Meet Angela She, MS '08
Possessing passion for what you do while maintaining focus and an open mind are driving factors for 2008 Milken Scholar Angela She.
Angela fell in love with chemistry early on, "The way molecular interactions could fundamentally change the nature of these compounds was magical to me." She put this sense of wonder to work and the magic soon became insight into nature itself, "I became intrigued at how nature's processes can inspire us to create new chemistry."
She discovered the inspiration to pursue her future career path by participating in National Science Bowl events as a member of North Hollywood High School's nationally recognized Highly Gifted Magnet team. Through competing in the "Jeopardy"- style events in which teams solve problems on topics ranging from physics to biology, Angela developed confidence and leadership skills that would aid her in the rigorous academic years to come.
Following high school, Angela attended Yale, where she graduated Phi Beta Kappa in 2012 with a B.S. in Intensive Chemistry, all while staying strongly involved in the Asian-American and dance communities.
She was awarded the National Science Foundation's prestigious and highly competitive Graduate Research Fellowship to continue her work at Harvard in the Chemical Biology Ph.D. program. Her research focuses on small molecule probe and drug development toward currently incurable diseases.
Using skin samples of patients with neurodegenerative and psychiatric disorders, Angela is working to develop a relevant human model to better probe disease origins and help create drugs to find appropriate disease targets. Often, a lack of realistic models that mimic the complications of a disease within human biology is a hindrance in creating effective treatments.
This fascinating way in which the body works and interacts with external factors is what drew Angela to pursue a career in medical research.
"'How things work' was never as important to me as 'what can I do with it,'" Angela remarks. "There are these new amazing technologies that can be used to probe body systems that can help us learn more about diseases and how to treat them."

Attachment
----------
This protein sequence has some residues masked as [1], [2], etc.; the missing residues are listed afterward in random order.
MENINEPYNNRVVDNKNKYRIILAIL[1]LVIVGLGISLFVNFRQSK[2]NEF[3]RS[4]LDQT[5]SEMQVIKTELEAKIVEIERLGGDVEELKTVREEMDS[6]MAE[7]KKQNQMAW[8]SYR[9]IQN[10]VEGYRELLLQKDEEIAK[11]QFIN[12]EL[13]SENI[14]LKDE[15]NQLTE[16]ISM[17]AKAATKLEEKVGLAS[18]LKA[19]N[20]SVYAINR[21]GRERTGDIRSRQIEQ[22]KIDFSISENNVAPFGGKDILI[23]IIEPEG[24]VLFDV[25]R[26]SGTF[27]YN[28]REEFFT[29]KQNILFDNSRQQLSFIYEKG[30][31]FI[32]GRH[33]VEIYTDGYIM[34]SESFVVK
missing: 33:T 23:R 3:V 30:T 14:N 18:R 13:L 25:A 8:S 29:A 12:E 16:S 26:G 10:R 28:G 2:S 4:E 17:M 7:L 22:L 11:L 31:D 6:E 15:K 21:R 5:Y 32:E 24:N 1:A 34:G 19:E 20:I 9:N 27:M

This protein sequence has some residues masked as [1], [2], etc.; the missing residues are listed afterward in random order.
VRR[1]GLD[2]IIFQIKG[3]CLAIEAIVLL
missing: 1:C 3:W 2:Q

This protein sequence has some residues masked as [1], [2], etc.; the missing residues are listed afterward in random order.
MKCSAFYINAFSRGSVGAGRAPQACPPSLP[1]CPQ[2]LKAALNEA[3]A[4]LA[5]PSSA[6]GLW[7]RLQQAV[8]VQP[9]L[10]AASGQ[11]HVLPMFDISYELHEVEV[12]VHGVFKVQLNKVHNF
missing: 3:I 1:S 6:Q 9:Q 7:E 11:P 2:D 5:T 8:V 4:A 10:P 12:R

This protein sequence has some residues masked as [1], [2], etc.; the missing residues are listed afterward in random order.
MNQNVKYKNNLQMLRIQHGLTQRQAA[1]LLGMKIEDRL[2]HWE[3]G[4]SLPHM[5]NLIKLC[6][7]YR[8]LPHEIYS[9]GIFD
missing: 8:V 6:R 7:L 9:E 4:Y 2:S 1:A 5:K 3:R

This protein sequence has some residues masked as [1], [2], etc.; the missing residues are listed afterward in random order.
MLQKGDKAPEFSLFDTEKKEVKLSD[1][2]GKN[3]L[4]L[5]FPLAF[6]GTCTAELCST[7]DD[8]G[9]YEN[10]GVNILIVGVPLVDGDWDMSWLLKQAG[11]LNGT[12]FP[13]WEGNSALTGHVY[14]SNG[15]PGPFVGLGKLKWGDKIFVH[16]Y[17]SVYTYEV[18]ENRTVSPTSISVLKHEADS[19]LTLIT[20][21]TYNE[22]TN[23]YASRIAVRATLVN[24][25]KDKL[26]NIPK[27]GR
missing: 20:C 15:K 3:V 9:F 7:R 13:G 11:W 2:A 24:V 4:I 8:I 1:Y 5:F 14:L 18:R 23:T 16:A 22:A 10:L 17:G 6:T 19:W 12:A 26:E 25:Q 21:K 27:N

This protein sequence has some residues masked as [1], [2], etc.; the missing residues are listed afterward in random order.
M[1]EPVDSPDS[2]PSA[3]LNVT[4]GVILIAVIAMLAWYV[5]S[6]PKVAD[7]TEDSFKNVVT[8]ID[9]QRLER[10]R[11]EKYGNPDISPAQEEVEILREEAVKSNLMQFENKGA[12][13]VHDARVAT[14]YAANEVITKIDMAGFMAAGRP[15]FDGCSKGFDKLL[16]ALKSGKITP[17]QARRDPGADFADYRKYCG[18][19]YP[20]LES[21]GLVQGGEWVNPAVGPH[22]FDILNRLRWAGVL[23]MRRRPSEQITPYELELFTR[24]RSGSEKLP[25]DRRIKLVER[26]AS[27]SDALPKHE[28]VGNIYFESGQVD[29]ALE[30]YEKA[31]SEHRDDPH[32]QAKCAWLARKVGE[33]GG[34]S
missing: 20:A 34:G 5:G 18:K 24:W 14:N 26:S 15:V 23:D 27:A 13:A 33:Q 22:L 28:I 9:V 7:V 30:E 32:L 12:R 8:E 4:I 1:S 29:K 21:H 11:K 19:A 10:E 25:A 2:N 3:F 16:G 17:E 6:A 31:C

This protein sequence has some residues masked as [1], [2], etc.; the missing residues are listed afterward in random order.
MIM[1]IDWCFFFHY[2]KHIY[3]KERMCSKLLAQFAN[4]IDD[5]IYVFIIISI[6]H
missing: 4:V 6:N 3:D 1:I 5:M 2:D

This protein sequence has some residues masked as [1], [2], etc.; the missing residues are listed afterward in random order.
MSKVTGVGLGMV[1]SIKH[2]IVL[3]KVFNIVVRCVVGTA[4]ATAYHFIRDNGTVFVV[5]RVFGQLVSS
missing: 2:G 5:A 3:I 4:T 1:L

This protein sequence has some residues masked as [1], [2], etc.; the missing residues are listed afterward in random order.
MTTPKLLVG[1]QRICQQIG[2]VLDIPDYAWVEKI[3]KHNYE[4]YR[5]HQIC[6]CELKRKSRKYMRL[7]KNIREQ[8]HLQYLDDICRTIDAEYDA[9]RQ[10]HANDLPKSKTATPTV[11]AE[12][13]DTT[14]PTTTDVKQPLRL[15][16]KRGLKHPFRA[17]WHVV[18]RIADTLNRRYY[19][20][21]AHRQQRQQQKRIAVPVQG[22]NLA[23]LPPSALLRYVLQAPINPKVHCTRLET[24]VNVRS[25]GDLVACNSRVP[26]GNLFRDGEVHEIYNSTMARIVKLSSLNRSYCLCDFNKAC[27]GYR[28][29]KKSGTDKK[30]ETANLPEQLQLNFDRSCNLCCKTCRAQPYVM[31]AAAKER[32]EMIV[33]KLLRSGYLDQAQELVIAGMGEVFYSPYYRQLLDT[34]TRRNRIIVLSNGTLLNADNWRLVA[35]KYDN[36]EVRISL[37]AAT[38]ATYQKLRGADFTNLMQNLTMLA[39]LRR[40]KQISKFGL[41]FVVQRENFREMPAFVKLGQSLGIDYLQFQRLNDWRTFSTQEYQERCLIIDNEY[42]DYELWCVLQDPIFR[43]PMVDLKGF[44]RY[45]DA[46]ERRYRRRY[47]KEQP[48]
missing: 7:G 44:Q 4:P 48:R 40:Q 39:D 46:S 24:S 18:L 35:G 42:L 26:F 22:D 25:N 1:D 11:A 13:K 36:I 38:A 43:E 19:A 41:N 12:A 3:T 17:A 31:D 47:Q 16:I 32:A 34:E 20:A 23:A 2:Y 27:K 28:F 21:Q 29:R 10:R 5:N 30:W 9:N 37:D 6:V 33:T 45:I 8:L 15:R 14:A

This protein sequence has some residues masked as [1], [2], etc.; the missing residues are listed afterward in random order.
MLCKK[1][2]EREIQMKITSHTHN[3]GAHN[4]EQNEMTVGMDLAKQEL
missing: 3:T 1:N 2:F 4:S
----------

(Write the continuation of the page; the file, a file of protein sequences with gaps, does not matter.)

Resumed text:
During her 2011 internship with the Prostate Cancer Foundation she learned about the strides being made toward developing a cure for cancer – it no longer seemed like an unattainable goal to her. What she learned in terms of the biology of cancer was also transformative in her decision to study translational science and medicine.
Instilling a love for science and serving as a role model for younger students has also been a priority for Angela. As an undergrad, she tutored elementary school children in science and was an editor for the Journal for Emerging Investigators, which publishes original research in the biological and physical sciences written by middle and high school students.
She now works with a Harvard graduate student organization called Science in the News with the mission of making research science accessible to the public.
Angela is also serving as an alumni volunteer for the National Science Bowl – the program that helped to spark her love of chemistry back in high school. When she's not in the lab, Angela enjoys dance, theater and is learning how to play the ukulele. She has even taken to running novelty 5K races.
When it comes to her philosophy on life, she takes inspiration from the pages of her favorite childhood novel, "A Wrinkle in Time," in which the author compares life to a sonnet: "You're given the form, but you have to write the sonnet yourself. What you say is completely up to you."
"There are an infinite number of beautiful ways in which you can tell your story," Angela has said, and by compounding her qualities with inspiration and determination, she will impact the stories of countless others; a positive charge for this Lifelong Leader for a Better World.